zbMATH — the first resource for mathematics

Geometry Search for the term Geometry in any field. Queries are case-independent.
Funct* Wildcard queries are specified by * (e.g. functions, functorial, etc.). Otherwise the search is exact.
"Topological group" Phrases (multi-words) should be set in "straight quotation marks".
au: Bourbaki & ti: Algebra Search for author and title. The and-operator & is default and can be omitted.
Chebyshev | Tschebyscheff The or-operator | allows to search for Chebyshev or Tschebyscheff.
"Quasi* map*" py: 1989 The resulting documents have publication year 1989.
so: Eur* J* Mat* Soc* cc: 14 Search for publications in a particular source with a Mathematics Subject Classification code (cc) in 14.
"Partial diff* eq*" ! elliptic The not-operator ! eliminates all results containing the word elliptic.
dt: b & au: Hilbert The document type is set to books; alternatively: j for journal articles, a for book articles.
py: 2000-2015 cc: (94A | 11T) Number ranges are accepted. Terms can be grouped within (parentheses).
la: chinese Find documents in a given language. ISO 639-1 language codes can also be used.

a & b logic and
a | b logic or
!ab logic not
abc* right wildcard
"ab c" phrase
(ab c) parentheses
any anywhere an internal document identifier
au author, editor ai internal author identifier
ti title la language
so source ab review, abstract
py publication year rv reviewer
cc MSC code ut uncontrolled term
dt document type (j: journal article; b: book; a: book article)
Comparing the Floyd and ideal boundaries of a metric space. (English) Zbl 1182.54030

Let (X,d) be a metric space. In X we can define different types of boundaries: the Ideal boundary of X denoted by 1 X; the Gromov boundary, denoted by G X; the g-boundary, denoted by g X.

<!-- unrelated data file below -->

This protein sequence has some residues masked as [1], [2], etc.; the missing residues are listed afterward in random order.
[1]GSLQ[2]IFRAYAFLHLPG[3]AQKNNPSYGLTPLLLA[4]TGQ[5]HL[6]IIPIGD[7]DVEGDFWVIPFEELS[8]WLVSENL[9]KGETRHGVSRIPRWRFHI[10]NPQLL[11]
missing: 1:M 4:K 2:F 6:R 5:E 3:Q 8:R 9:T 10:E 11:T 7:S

The Ideal boundary is defined using geodesic rays. The Gromov boundary is defined through Gromov sequences (sequences converging to infinity). The Gromov Boundary is usually defined only for Gromov hyperbolic spaces but the authors extended this concept to arbitrary metric spaces. The g-boundary is the boundary of an unbounded length space which replaces an unbounded metric l by a bounded metric σ, using a conformal distortion involving a function g.

Actually spherical and Floyd boundaries are types of g-boundaries. In fact, let g:[0,)(0,) be a measurable function such that for a constant C>2 one can establish the following conditions (where G(t):= 0 g(s)ds,t0):

(F1) g(t)Cg(s) when s,t0 and s-1t2s+1,

(S1) g(t)Cg(s) when s,t0 and (s-1)/2t2s+1,

(F2) G(0)Cg(0),

(S2) G(t)C(1+t)g(t), t0,

g is a weak C-Floyd function if conditions (F1) and (F2) are satisfied, g is a Floyd function if (S1) and (F2) are satisfied and g is a C-sphericalizing function if (S1) and (S2) are satisfied. The spherical boundary was a consequence of the concept of sphericalization introduced in by Z. Balogh and S. M. Buckley [Conform. Geom. Dyn. 9, 76–101, electronic only (2005; Zbl 1108.30033)]. The purpose was to interpret quasyhyperbolizations of unbounded length spaces in the context of unbounded space. In the article under review the authors aim to discuss g-boundaries comparing them with ideal and Gromov boundaries in order to emphasize both similarities and differences. Some of the results shown are also found in the literature available but the authors prove comparison results for larger classes of spaces X and functions g. The article is organized in three sections. The first, notation and preliminaries, includes a section on CAT(0) and Gromov hyperbolic spaces and one on spherical and Floyd boundaries, for, as the authors say in the introduction, understanding the spherical boundary is vital for deciding when sphericalization is an invertible process, (for more details see the article mentioned above). The second section explains the main comparison theorems. It includes five comparison theorems with proof.

The authors include also one last section with an extensive list of counterexamples to show that the assumptions given in the comparison theorems are indeed needed.

54D35Extensions of topological spaces (compactifications, supercompactifications, completions, etc.)
30F45Conformal metrics (hyperbolic, Poincaré, distance functions)
53A30Conformal differential geometry